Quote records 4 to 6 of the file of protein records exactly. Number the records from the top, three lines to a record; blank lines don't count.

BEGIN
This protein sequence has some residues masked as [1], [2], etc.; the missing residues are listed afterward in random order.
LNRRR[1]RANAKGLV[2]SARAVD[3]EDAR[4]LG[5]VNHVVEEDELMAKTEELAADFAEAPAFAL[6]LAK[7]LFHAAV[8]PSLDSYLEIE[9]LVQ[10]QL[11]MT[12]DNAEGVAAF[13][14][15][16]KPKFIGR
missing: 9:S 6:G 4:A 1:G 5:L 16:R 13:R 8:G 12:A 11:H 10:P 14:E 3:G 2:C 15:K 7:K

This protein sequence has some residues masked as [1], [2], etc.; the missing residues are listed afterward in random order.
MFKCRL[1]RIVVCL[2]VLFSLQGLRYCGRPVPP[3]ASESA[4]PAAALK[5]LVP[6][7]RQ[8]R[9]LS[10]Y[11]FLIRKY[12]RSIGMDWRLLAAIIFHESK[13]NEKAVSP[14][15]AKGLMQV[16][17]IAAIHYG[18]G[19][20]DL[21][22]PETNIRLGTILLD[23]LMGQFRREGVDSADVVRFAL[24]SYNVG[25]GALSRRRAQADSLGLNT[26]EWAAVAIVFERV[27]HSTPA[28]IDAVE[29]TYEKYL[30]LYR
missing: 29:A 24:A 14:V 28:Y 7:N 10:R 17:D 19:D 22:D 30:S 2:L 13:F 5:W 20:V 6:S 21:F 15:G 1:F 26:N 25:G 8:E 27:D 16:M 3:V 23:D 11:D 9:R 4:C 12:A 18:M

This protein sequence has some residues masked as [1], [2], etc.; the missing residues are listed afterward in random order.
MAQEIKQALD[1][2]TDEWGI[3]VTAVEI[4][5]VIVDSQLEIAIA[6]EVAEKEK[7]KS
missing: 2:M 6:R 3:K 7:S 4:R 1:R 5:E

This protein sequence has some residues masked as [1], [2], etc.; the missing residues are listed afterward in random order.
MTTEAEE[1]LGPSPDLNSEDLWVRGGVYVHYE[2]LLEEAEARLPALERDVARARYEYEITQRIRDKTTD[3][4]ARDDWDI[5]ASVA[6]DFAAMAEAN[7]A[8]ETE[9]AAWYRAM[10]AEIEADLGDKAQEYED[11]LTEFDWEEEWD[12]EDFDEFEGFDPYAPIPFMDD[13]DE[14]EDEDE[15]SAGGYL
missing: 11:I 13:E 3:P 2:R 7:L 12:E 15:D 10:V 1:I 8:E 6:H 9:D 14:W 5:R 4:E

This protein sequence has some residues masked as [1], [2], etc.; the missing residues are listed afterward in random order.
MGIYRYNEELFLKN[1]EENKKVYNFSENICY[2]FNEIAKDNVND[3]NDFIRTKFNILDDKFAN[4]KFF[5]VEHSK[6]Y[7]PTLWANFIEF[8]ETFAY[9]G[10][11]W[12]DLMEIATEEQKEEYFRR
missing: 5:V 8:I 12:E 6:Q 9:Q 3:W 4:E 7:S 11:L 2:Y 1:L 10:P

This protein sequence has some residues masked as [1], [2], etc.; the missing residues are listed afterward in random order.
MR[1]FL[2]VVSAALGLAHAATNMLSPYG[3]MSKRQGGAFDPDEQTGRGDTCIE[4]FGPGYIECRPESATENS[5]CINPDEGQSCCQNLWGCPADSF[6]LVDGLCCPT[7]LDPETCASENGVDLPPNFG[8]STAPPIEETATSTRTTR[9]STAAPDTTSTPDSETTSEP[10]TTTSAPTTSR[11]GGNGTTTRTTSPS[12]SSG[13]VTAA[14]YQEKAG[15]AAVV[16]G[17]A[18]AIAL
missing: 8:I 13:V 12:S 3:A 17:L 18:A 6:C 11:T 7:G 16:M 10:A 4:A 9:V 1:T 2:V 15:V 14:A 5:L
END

This protein sequence has some residues masked as [1], [2], etc.; the missing residues are listed afterward in random order.
MTTEAEE[1]LGPSPDLNSEDLWVRGGVYVHYE[2]LLEEAEARLPALERDVARARYEYEITQRIRDKTTD[3][4]ARDDWDI[5]ASVA[6]DFAAMAEAN[7]A[8]ETE[9]AAWYRAM[10]AEIEADLGDKAQEYED[11]LTEFDWEEEWD[12]EDFDEFEGFDPYAPIPFMDD[13]DE[14]EDEDE[15]SAGGYL
missing: 11:I 13:E 3:P 2:R 7:L 12:E 15:D 10:V 1:I 8:E 6:H 9:D 14:W 5:R 4:E

This protein sequence has some residues masked as [1], [2], etc.; the missing residues are listed afterward in random order.
MGIYRYNEELFLKN[1]EENKKVYNFSENICY[2]FNEIAKDNVND[3]NDFIRTKFNILDDKFAN[4]KFF[5]VEHSK[6]Y[7]PTLWANFIEF[8]ETFAY[9]G[10][11]W[12]DLMEIATEEQKEEYFRR
missing: 5:V 8:I 12:E 6:Q 9:Q 3:W 4:E 7:S 11:L 2:Y 1:L 10:P

This protein sequence has some residues masked as [1], [2], etc.; the missing residues are listed afterward in random order.
MR[1]FL[2]VVSAALGLAHAATNMLSPYG[3]MSKRQGGAFDPDEQTGRGDTCIE[4]FGPGYIECRPESATENS[5]CINPDEGQSCCQNLWGCPADSF[6]LVDGLCCPT[7]LDPETCASENGVDLPPNFG[8]STAPPIEETATSTRTTR[9]STAAPDTTSTPDSETTSEP[10]TTTSAPTTSR[11]GGNGTTTRTTSPS[12]SSG[13]VTAA[14]YQEKAG[15]AAVV[16]G[17]A[18]AIAL
missing: 8:I 13:V 12:S 3:A 17:L 18:A 6:C 11:T 7:G 16:M 10:A 4:A 9:V 1:T 2:V 15:V 14:A 5:L